Blog

Learning a Thing or Two from Venture Capitalists

A recent blog post by Aaron Hurst of the Taproot Foundation got us thinking about how we’d design a foundation, particularly how we’d incorporate some best practices of venture capitalism to ensure social ROI.

It has been striking recently how many major foundations have been going back to the drawing board to revise their theories of change and grant making strategies in order to position their philanthropy to have a greater impact in the world.  It’s not clear how much of this reinvention was catalyzed by shrinking endowments in the economic downturn, or to what extent this represents major societal trends toward measurable results, innovation, strategy, technology, and overall, new ways of doing business.  But, it seems that many of these ideas parallel the actual movement of the field, and all of this content should be mandatory reading for the public stewards of our community-focused billions. 

My only request would be to take 10% of your impending $500 million and build out a major advisory and assistance function for your grantees.  Philanthropy almost always stops short of actually ensuring the social return on their investment by handing over the money, crossing their fingers, and hoping for the best.  Some of the best foundations in the country, however, are modeling their engagements after the venture capitalist’s approach, whose very continued existence depends on their investments actually producing the desired outcome (profit for them, impact for us).  With their lives on the line, VC’s are highly motivated to ensure that their investments have, among other things, the right talent on the bus and the management systems to ensure that those people produce results.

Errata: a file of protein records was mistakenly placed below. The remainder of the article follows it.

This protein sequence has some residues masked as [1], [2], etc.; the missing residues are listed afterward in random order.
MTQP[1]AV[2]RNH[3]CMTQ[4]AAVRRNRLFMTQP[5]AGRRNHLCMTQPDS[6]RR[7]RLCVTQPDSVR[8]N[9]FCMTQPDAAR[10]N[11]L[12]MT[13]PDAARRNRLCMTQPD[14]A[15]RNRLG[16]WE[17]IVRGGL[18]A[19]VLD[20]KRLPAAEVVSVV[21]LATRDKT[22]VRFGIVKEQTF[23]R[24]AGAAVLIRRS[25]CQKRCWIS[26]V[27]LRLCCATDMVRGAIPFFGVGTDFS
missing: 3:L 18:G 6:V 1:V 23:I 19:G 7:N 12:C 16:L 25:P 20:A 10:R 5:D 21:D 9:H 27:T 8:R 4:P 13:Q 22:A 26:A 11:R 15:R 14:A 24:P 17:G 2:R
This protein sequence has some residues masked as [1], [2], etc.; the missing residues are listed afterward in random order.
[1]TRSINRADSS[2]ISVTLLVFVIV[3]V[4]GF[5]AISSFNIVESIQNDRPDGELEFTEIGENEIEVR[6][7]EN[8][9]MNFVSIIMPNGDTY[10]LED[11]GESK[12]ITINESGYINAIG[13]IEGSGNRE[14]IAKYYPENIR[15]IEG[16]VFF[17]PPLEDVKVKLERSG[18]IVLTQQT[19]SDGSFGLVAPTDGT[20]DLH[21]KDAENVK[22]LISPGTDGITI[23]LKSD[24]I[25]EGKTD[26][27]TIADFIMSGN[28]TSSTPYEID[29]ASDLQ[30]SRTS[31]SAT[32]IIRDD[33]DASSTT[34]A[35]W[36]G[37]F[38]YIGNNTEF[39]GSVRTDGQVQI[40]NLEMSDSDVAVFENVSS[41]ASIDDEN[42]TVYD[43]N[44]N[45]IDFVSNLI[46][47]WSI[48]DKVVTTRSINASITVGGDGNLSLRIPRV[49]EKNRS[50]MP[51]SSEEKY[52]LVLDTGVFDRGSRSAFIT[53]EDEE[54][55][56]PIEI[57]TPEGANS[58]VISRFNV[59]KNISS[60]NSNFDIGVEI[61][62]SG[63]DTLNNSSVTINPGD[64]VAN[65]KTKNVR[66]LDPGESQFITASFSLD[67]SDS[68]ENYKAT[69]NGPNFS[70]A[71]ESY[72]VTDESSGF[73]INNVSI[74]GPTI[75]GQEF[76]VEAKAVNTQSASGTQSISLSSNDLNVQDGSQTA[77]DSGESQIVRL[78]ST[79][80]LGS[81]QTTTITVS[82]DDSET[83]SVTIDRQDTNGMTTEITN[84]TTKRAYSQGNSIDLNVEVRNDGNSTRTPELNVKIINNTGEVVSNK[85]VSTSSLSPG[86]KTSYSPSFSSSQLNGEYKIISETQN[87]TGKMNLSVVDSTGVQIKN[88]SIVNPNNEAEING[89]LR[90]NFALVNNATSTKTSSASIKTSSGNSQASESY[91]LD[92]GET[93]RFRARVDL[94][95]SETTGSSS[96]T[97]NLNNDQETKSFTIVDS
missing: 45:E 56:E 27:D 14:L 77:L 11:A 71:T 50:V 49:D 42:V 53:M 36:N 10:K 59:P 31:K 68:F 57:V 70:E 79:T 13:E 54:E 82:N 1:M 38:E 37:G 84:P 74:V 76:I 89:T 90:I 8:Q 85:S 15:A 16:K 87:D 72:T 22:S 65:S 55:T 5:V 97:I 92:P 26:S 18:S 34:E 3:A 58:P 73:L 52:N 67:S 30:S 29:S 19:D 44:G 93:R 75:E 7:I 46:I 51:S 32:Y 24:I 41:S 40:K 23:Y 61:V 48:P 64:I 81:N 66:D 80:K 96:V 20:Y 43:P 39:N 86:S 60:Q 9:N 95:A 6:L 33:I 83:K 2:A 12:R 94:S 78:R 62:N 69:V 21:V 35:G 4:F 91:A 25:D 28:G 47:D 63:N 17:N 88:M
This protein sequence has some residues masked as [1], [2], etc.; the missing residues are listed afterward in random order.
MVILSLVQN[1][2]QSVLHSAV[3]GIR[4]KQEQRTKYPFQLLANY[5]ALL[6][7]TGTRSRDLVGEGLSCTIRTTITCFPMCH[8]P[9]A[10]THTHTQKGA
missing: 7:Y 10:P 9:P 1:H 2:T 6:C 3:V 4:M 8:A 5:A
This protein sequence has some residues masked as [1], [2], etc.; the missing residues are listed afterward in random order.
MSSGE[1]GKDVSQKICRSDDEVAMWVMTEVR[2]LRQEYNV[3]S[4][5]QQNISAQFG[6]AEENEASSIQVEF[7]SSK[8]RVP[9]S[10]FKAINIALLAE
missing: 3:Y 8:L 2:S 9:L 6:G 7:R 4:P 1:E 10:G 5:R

How about this…. you have to give the entire endowment over to someone else and head out of town if after five years you can’t demonstrate game changing social ROI that beats the market average in at least a majority of your investments?  With a commitment to ensuring that grantees develop the organizational capacity to achieve their potential, we wouldn’t think that you would have too much to worry about in terms of this ultimatum.

Post a Comment

Commenting is not available in this channel entry.